TPL-Chicago Expands Project Staff (IL)
Chicago, IL – Dec. 16, 2003 — The Trust for Public Land (TPL), a leading national nonprofit conservation organization dedicated to protecting land for people, announces today the addition of three veteran conservation experts to its local staff. Nancy L. Kaszak, Jeffrey D. Greenspan, and Edward K. Uhlir, will join the staff of the organization’s Chicago office on Mon., Dec. 22. This addition to the existing Chicago office will allow TPL to better assist underserved communities throughout the Chicago region and help to implement critical open space protection.
“We are very pleased to make these additions to the Chicago staff,” said Will Rogers, president of TPL who used to live and work in Chicago. “They will bolster our strong commitment to our Chicago program. We know they will play a key role in helping TPL fulfill its mission of improving the quality of life through open space protection.”
Nancy L. Kaszak most recently served as Executive Director of CorLands for four years working with local communities as they addressed their open space needs. She was also the General Counsel for the Chicago Park District, State Representative from Illinois’ 34th District, serving the north side of Chicago, and an attorney. Kaszak will become the Director of Business Development for the Chicago Office.
Jeffrey D. Greenspan, Esq., brings 20 years of legal experience serving suburban local governments. Prior to joining TPL, Greenspan was General Counsel and Director of Land Acquisition at CorLands where he negotiated, oversaw and assisted in Open Space land acquisitions for use by local and state governments, reviewed leases on lands, and provided technical assistance to local government agencies in acquiring open space for active and passive recreation.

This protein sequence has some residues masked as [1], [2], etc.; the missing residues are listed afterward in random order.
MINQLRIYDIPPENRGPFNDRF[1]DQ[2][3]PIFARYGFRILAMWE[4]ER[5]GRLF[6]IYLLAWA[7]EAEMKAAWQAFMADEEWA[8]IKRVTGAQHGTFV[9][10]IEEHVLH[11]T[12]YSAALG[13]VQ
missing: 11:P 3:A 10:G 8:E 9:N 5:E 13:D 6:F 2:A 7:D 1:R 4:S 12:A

Edward Uhlir, F.A.I.A., brings 25 years of planning experience from the Chicago Park District and with the Millennium Park project. Uhlir will continue to serve as the design lead for the Millennium Park Project as a consultant to the City of Chicago & the Millennium Park donors. Uhlir most recently headed the Lake County Pilot Project and was the Director of Land Acquisition Planning for CorLands.
The three will join the team headed by Chris Slattery, Director of Chicago Office. “There is a natural fit between each of their skills and the work TPL conducts throughout the region. We’re looking forward to continued collaboration with other conservation organizations serving the Chicago area including the Openlands Project and CorLands.”
TPL, a national nonprofit organization working to protect lands as parks and open space, opened an office in Chicago in 1999. TPL works with communities to identify and acquire land for public use as parks, greenways, gardens and other natural places. Through its conservation finance services, TPL is able to help communities develop funding strategies to accomplish their open space goals.
“TPL is one of the most well regarded conservation organizations in the country,” says Kaszak. “I am excited to become part of a national organization that is dedicated to Chicago’s open space protection. TPL’s local programs are helping to transform industrial land along the Chicago River into parks and extend Chicago’s renowned park system into underserved neighborhoods and metro region suburbs.”
“With these recent additions, plus the hiring of a local Development Director, we are expecting great things from our Chicago team,” added Will Rogers. Earlier this Fall TPL hired David DeFuniak to lead TPL’s fundraising efforts and was seeking to add staff to focus on suburban conservation.
The Trust for Public Land, established in 1972, specializes in conservation real estate, applying its expertise in negotiations, public finance, and law, to protect land for people to enjoy as parks, greenways, community gardens, urban playgrounds, and wilderness. TPL depends upon the support of individuals, foundations, and corporations. In Chicago, TPL has protected ballparks in the West Lawn neighborhood, expanded Ping Tom Park and recycled a former brownfield as an addition to Senka Park. Nationwide, TPL has helped protect more than 1.6 million acres.